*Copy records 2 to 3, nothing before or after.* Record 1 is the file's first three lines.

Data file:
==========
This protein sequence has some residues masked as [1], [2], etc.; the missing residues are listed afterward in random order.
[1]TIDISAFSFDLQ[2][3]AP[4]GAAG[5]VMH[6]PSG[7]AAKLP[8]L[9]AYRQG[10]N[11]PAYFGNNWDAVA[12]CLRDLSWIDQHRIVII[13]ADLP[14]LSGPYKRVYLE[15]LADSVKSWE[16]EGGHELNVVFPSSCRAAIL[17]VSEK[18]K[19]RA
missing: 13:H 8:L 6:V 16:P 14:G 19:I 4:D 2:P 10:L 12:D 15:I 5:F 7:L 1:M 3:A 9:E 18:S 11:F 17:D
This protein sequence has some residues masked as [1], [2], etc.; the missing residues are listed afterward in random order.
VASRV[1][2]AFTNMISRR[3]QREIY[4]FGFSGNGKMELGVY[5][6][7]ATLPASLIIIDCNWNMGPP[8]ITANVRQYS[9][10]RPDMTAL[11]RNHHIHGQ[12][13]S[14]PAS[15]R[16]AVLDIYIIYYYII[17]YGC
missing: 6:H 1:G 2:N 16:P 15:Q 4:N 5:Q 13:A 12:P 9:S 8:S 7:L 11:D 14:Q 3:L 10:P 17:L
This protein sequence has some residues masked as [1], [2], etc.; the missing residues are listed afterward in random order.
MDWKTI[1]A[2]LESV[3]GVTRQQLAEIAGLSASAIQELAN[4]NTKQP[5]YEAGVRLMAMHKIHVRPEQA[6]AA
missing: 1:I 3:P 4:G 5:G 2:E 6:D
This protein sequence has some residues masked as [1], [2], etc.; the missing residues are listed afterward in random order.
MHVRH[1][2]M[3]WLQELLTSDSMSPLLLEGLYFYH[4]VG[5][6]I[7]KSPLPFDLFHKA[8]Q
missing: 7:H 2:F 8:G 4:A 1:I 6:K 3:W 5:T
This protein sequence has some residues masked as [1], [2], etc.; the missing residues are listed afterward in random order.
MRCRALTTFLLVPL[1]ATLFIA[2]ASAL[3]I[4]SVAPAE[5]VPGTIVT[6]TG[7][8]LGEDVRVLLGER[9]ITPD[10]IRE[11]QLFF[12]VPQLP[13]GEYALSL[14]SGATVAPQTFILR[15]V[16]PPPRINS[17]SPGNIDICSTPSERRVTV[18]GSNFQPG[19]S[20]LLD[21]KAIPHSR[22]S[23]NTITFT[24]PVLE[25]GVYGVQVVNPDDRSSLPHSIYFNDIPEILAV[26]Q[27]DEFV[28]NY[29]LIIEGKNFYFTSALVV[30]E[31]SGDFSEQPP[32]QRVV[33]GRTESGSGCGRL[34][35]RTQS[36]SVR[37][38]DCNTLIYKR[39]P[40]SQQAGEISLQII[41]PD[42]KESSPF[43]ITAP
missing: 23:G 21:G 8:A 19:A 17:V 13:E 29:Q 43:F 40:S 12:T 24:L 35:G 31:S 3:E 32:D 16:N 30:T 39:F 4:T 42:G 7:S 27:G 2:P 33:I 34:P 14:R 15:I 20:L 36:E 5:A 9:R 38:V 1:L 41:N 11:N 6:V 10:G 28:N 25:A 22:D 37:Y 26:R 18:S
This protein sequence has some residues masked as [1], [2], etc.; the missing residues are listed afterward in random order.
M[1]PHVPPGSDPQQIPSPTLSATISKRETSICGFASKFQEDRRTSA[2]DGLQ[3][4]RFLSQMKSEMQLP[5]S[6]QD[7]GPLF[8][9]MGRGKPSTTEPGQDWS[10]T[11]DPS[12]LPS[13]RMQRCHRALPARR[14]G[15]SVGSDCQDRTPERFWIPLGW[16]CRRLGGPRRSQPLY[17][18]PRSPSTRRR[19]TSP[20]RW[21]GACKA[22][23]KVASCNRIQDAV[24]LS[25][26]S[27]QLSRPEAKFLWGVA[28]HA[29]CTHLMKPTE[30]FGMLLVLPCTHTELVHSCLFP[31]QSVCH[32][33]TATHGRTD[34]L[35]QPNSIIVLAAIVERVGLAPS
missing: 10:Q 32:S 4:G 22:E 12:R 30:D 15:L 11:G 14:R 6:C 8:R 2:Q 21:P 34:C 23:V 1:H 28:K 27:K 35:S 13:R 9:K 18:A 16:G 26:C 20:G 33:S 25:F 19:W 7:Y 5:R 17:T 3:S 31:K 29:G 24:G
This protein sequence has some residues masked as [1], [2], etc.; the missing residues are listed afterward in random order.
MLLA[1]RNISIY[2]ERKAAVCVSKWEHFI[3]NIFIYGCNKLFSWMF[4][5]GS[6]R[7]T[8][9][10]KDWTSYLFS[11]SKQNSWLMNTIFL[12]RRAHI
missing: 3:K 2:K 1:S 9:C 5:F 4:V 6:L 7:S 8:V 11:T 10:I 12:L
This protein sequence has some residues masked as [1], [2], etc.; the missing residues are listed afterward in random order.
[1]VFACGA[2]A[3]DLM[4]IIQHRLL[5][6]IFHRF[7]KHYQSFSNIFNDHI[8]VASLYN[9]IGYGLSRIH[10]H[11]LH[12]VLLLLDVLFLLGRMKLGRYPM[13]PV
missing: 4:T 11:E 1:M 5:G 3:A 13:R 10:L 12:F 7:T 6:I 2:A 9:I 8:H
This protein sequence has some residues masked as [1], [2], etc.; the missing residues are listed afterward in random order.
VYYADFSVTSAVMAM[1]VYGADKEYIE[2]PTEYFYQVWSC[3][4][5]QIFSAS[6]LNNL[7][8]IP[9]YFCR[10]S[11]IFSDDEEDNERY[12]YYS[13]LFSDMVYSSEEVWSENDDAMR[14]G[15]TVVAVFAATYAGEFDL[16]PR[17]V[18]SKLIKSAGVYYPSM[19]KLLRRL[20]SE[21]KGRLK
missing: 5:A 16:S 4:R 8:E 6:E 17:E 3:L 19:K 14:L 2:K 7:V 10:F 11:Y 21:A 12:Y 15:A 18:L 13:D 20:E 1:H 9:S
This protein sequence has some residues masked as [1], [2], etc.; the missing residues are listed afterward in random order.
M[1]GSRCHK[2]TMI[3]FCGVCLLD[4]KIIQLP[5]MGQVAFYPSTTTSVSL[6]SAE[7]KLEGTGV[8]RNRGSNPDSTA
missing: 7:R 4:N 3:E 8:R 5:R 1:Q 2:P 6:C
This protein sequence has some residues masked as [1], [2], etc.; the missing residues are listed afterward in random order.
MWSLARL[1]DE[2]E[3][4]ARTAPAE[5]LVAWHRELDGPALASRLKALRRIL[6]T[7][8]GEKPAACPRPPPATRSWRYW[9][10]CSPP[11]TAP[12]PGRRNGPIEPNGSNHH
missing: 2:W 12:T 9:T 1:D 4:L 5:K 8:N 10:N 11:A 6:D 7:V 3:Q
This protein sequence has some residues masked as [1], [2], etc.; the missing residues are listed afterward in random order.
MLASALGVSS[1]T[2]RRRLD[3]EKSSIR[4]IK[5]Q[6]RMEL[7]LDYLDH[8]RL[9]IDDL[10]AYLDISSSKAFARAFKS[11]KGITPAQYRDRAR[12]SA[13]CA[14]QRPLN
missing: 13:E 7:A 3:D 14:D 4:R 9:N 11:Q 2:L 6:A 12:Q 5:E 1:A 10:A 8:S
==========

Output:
This protein sequence has some residues masked as [1], [2], etc.; the missing residues are listed afterward in random order.
VASRV[1][2]AFTNMISRR[3]QREIY[4]FGFSGNGKMELGVY[5][6][7]ATLPASLIIIDCNWNMGPP[8]ITANVRQYS[9][10]RPDMTAL[11]RNHHIHGQ[12][13]S[14]PAS[15]R[16]AVLDIYIIYYYII[17]YGC
missing: 6:H 1:G 2:N 16:P 15:Q 4:N 5:Q 13:A 12:P 9:S 8:S 7:L 11:D 14:Q 3:L 10:P 17:L
This protein sequence has some residues masked as [1], [2], etc.; the missing residues are listed afterward in random order.
MDWKTI[1]A[2]LESV[3]GVTRQQLAEIAGLSASAIQELAN[4]NTKQP[5]YEAGVRLMAMHKIHVRPEQA[6]AA
missing: 1:I 3:P 4:G 5:G 2:E 6:D